As the time to be confirmed arrived, my friend was undergoing some serious medical treatments. The day arrived and we walked into the Church together. He had lost all his hair due to radiation and there were grid lines drawn on his head to mark where the technician should aim their treatments. He had never seen the inside of this church and when we sat down in our designated pew he was quite taken by the size and 'beauty' of the crucifix that was on display. He was absorbed in its presence and I believe that he came to know, then and there, that the physical healing he hoped for was not for him. I can specifically remember his raising his eyes in adoration and remarking how totally comforted he was by this fourteen foot image of Christ on the cross. This picture is that very crucifix.

Finally, it was our turn to approach the visiting Bishop and my friend placed his hand on my shoulder and presented me for the Sacrament. It was done. Fortunately for me the Holy Spirit allowed me the time to make it back to the pew: from that moment on I was 'slain in the spirit' although I didn't know what that meant at that time. It was 'the sweet anointing from above' and I will never forget the intense love of God washing over my entire being as I sat paralyzed for quite some time. When others rose I simply could not move.

That was twenty-three years ago. My friend died that year - several years younger than I am today.

What I take most from all of this is that the Holy Spirit does what he wills, when he knows we are ready. It's my belief that he kept his gift for me at age thirteen in reserve, and gave me an overly generous portion of Himself at my later age for some mysterious reason. Perhaps I wasn't suitably disposed at age thirteen or he had bigger and differing plans that defy the normal sequence of events. I simply don't fret about mistakes of the past or spiritual gifts I may have squandered. I'm confident all of that has been forgiven. What I am concerned with is my response today. It's quite true that one moment of grace and one drop of divine blood is all we need.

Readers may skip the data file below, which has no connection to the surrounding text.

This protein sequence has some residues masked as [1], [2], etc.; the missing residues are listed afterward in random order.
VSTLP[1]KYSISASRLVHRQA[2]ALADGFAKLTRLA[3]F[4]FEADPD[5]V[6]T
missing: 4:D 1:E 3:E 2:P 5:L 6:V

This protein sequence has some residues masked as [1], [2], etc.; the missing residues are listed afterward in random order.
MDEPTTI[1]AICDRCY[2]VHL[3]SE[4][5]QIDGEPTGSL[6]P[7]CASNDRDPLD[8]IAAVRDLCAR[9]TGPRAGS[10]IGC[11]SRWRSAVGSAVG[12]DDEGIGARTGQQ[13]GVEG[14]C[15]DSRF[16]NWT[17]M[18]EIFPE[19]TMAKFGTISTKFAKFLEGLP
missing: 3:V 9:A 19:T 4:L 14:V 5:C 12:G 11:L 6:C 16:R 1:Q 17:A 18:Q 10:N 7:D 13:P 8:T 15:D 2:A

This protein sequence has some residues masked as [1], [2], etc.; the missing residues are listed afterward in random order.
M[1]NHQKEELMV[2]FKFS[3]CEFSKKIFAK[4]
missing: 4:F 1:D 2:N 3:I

The other thing I've learned to appreciate is that when it comes to the Spirit, we must become very docile, and learn to quickly respond. We must act when we are acted upon. The book called Acts of the Apostles is sometimes referred to as 'the fifth gospel' or the 'Gospel of the Holy Spirit'. It really does focus on actions. It focuses on the response of all Christ's disciples to receiving the Holy Spirit and his guidance. And so must we. I invited those who's faith was lukewarm to participate with the hope of activating the graces that were genuinely imparted by your Bishop, perhaps many years ago. And for the unconfirmed; even unbaptized 'seeker', we have prayed for you to experience, at the very minimum, some rudimentary awakening that would help you in your spiritual journey. No matter who you are, the Spirit brought you here NOW (even those who read this months later) to receive some portion of his gifts if you will simply desire them and remain open.

This online Novena came about not because of my own desire, but because I felt a quiet and simple inspiration, which I acted upon. I have completed my task and leave the end result to God.